Intro to Psychology (Reading).docx
Intro to Psychology (Reading).docx

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University of Toronto St. George
Dan Dolderman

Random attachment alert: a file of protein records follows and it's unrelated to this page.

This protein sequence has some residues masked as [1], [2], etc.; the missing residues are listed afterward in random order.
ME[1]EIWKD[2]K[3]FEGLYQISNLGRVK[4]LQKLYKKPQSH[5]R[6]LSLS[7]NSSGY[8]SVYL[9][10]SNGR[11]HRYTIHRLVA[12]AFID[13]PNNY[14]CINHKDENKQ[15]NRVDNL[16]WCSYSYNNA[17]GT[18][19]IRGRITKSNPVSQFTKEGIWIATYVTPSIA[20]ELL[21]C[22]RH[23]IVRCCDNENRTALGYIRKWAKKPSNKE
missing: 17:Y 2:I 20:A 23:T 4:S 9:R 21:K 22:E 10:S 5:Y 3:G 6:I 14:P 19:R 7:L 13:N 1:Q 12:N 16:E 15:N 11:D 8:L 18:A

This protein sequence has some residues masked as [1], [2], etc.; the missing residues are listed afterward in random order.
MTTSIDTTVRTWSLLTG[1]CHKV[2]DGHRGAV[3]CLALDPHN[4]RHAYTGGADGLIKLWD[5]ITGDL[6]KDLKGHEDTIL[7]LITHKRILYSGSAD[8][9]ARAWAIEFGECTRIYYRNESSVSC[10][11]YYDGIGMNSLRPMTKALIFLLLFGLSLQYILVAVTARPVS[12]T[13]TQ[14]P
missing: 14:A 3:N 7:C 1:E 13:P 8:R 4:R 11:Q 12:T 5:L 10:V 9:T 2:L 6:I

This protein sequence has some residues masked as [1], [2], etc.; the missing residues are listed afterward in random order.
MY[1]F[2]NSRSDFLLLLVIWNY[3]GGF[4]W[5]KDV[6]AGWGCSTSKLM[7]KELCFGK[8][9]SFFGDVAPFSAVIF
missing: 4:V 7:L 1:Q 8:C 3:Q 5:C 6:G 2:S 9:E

Intro to Psychology (PSYA01) Chapter 1 – Psychology: The Evolution of a Science  William James discovered the science of “psychology”  Psychology is the scientific study of mind and behavior, mind refers to our private inner experiences, behavior refers to observable actions of human beings and nonhuman animals  Nativism – philosophical view that certain kinds of knowledge are innate or inborn  Aristotle believe a child’s mind is a tabula rasa (blank slate) - He argued for philosophical empiricism which holds that all knowledge is acquired through experience  Rene Descartes argued that the mind and body are fundamentally different things- that the body is made of a material substance, whereas the mind is made of an immaterial or spiritual substance - “Mind” influences “body” through the pineal gland  Thomas Hobbes argued that the mind and body aren’t different things; “rather the mind is what the brain does”  Franz Joseph Gall thought that brains and minds were linked, but they are related through size rather than glands -Gall developed the theory known as Phrenology – specific mental abilities and characteristics, ranging from memory to the capacity for happiness, are localized in specific regions of the brain  Pierre Flourens disagreed with Gall’s theory, so he conducted an experiment by surgically removing parts of the brain from animals, to show that their actions differed from those of animals with intact parts of the brain  Paul Broca through surgery with a patient came to the realization that damage to a specific part of the brain impaired a specific mental function, demonstrating that the brain and mind are closely linked  Physiology the study of biological processes, especially in the human body  Hermann Von Helmholtz conducted the frog experiment, which lead to him realizing the length it takes for nerve pulses to reach the brain  Wilhelm Wundt founder of the first laboratory devoted to psychology, believed that scientific psychology should focus on consciousness (a persons subjective experience of the world and mind) - Wundt’s students developed the approach called structuralism – analysis of basic elements that constitute the mind - Because consciousness is so vague, Wundt tried to analyze them in a systematic way called introspection - the subjective observation of one’s own experience  Edward Titchener studied under Wundt in Germany, and brought structuralism to America by setting up a laboratory at Cornell University  Because William James disagreed with Wundt’s view of consciousness, he decided to approach it from a different view called functionalism – the purpose mental processes serves in enabling people to adapt to their environment  William James came about this idea by influence of Charles Darwin’s idea of natural selection features of an organism that help it to survive and reproduce are more likely than others to be passed on in generations - James believed mental abilities were naturally selected, because they must have helped people solve problems in the past  After Sigmund Freud visited Charcot’s clinic in Paris, he returned to Italy to work on his hysteric patients - Freud theorized that many of the patients problems resulted from painful childhood experiences that the person could not remember, and he suggested that powerful influence of these lost memories lead to an unconscious mind - Unconscious – is the part of the mind that works outside of conscious awareness but influences conscious thoughts, feelings, and actions - This led to the development of psychoanalytic theory – an approach of that emphasizes the importance of unconscious mental processes in shaping feelings, thoughts and behaviors - However since Freud’s theories were difficult to test, it is limited in psychology and other sciences  This is when psychologists Maslow and Rogers, created the new movement called humanistic psychology – understanding human nature that emphasizes the positive potential of human beings  John Watson believed that private experience was too vague to be an object of scientific inquiry - He then proposed that psychologists focus on the study of behavior – what people do rather than what they experience - Behaviorism – an approach that says that psychologists restrict themselves to the scientific study of objectively observable behavior  Cognitive Psychology – scientific study of mental processes, including perception, thought, memory, and reasoning  Evolutionary Psychology- a psychological approach that explains mind and behavior in terms of the adaptive values of abilities that are preserved over time by natural sel
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